Guest post by Andrew Bigart, Venable LLP
The payments industry, particularly the nonbank side, has traditionally been free from direct federal regulation or supervision. Over the past several years, however, the federal government has focused on the important role of payment processing in the economy. Although Operation Chokepoint has received most of the media’s attention, the Consumer Financial Protection Bureau (CFPB) may ultimately prove to be in the best position to impact the payments industry. In the spirit of looking ahead to the next regulatory frontier, this article provides an overview of the CFPB’s supervisory, rulemaking, and enforcement authorities as applied to the payments industry.
What is the CFPB Anyway?
The CFPB is an independent federal agency created by Congress by the Dodd-Frank Wall Street Reform and Consumer Protection Act of 2010 (Dodd-Frank). The CFPB’s mission is to protect consumers from unfair and deceptive acts and practices (UDAAP) in the market for consumer financial services.
To carry out this mission, the CFPB has broad supervisory, rulemaking, and enforcement authority:
- The CFPB’s supervisory jurisdiction extends to certain enumerated covered entities that offer or provide financial products or services, including entities that provide payments or financial data processing services to consumers or that process or store payments through banking or telecommunication systems. In addition, the CFPB has supervisory authority over persons who provide services to CFPB-regulated entities. The CFPB, for example, has stated that it plans to regulate nonbank larger participants in markets related to consumer credit and payment instruments. See Defining Larger Participants in Certain Consumer Financial Markets, 76 Fed. Reg. 38,059 (June 29, 2011). Altogether, the CFPB’s authority is broad enough to cover a host of nonbank entities in the payments industry.
- As part of its supervisory powers, the CFPB can examine companies to assess compliance with federal consumer financial laws, obtain information about a company’s activities and compliance systems, and identify potential risks to consumers related to consumer financial products and services. Although the CFPB has not yet exercised any general supervisory authority over the payments industry, it has taken several smaller steps that highlight its interest in this area. In 2014, the CFPB announced it was seeking public input on how consumers are using mobile financial services to access products and services, manage finances, and achieve their financial goals. The CFPB also issued a Consumer Advisory warning consumers about the risks with virtual currencies (e.g., Bitcoin) and announcing that consumers can submit complaints about such payments through the CFPB’s consumer complaint database.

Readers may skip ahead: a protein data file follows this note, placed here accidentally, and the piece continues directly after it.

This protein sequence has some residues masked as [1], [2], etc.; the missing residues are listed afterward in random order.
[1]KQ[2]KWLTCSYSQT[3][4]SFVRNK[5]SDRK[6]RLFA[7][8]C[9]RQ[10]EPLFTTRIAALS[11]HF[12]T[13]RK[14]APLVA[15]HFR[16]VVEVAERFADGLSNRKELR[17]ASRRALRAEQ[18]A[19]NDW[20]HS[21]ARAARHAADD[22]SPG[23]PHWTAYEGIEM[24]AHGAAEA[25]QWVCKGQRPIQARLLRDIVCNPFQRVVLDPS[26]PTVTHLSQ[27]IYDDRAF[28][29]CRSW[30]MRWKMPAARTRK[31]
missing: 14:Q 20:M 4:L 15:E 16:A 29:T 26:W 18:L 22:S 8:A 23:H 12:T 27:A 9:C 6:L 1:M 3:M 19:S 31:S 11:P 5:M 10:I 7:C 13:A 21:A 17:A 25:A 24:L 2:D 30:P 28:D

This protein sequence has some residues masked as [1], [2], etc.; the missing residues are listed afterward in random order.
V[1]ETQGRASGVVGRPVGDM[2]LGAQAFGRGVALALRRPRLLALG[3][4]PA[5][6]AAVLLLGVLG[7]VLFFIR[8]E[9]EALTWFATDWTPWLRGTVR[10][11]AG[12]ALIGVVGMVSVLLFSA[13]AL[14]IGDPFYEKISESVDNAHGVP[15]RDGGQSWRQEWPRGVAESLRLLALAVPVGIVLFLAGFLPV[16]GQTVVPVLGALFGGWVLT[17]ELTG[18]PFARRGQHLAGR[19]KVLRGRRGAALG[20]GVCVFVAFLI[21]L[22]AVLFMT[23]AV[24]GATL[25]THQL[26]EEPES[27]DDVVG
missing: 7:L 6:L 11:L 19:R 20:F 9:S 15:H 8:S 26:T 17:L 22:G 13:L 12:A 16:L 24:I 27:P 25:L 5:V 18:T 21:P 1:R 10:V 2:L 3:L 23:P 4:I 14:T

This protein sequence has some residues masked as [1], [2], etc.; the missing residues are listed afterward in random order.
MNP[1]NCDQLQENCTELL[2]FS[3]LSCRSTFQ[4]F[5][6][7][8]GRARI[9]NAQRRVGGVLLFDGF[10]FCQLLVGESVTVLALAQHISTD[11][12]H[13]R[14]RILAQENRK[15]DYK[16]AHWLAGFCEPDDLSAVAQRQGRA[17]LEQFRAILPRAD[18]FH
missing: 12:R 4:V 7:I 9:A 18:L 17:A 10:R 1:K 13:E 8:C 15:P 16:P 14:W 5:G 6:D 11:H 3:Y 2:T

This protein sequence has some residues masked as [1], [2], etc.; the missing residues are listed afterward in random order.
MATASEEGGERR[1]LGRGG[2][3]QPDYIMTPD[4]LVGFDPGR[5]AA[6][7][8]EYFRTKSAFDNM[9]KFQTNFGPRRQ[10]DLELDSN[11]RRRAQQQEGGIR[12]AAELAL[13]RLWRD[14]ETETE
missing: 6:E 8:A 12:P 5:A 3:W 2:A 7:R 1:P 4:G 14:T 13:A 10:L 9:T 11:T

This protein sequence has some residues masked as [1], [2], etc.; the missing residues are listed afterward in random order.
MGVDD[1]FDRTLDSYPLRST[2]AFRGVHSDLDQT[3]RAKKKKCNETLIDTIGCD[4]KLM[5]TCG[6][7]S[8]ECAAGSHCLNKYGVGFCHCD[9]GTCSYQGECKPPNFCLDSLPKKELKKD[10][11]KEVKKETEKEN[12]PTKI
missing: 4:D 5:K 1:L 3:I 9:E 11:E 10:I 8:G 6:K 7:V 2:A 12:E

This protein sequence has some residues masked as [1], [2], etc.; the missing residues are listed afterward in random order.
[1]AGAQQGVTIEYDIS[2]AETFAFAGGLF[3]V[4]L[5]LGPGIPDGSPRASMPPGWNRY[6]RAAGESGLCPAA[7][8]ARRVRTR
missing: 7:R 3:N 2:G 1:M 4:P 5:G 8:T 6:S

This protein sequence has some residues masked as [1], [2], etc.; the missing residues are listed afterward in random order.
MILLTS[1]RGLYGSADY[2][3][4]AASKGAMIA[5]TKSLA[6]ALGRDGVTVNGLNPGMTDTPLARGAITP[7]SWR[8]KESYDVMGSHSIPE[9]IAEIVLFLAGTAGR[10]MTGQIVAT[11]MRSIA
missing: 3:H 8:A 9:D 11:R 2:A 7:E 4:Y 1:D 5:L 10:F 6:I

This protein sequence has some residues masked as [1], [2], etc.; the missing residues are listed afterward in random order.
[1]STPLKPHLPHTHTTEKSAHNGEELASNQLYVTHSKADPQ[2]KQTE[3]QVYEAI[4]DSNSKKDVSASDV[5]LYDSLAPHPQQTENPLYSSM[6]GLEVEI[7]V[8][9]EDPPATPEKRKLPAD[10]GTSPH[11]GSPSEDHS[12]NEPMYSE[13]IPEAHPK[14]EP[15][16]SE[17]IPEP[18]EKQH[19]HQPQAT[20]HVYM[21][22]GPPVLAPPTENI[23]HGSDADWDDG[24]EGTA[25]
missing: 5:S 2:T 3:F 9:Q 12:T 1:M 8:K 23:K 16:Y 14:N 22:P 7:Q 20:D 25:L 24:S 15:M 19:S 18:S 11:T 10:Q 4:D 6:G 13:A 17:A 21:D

- In addition to supervisory powers, the CFPB has broad rulemaking authority under a host of consumer financial laws, such as the Fair Credit Reporting Act, Gramm–Leach–Bliley Act, and Electronic Fund Transfer Act. The CFPB is currently working on, or has announced an intention to work on, rules involving prepaid cards, fair credit reporting, and overdraft services, to name just a few. These rules are likely to have a significant impact on a number of industries served by payment processors and related service providers.
- The CFPB has authority to bring an enforcement action against any covered person or service provider engaged in UDAAP in connection with the provision or sale of consumer financial products and services. The CFPB has been active in investigating companies in the financial markets and has issued dozens of civil investigative demands (subpoenas) requesting information from the payments and related industries. To date, the CFPB has brought several enforcement actions involving payment processors. On August 25, 2014, the CFPB filed a complaint in a Federal District Court in California against Global Client Solutions, for allegedly helping debt settlement companies collect tens of millions of dollars in illegal upfront fees from consumers in violation of the Federal Trade Commission’s Telemarketing Sales Rule. In October 2013, Meracord LLC, another debt settlement payment processor, paid $1.376 million to settle similar CFPB allegations. And finally, in December 2014, the CFPB filed a complaint against a telecommunications company alleging, in part, that the company had failed to monitor payment processors that had placed unauthorized charges on consumers’ accounts.
The CFPB has only been on the scene for a few years, but the CFPB has shown that it is willing to use its tools (supervision, rulemaking, and enforcement) to address perceived weaknesses in markets for consumer products and services. Although not necessarily a direct focus of the CFPB, the role that the payments industry plays in connecting consumers to these industries makes it a natural target for future scrutiny.
Andrew Bigart is a Counsel in the Washington office of Venable LLP. Mr. Bigart specializes in helping clients in the payments industry navigate the complex federal and state regulatory environment.
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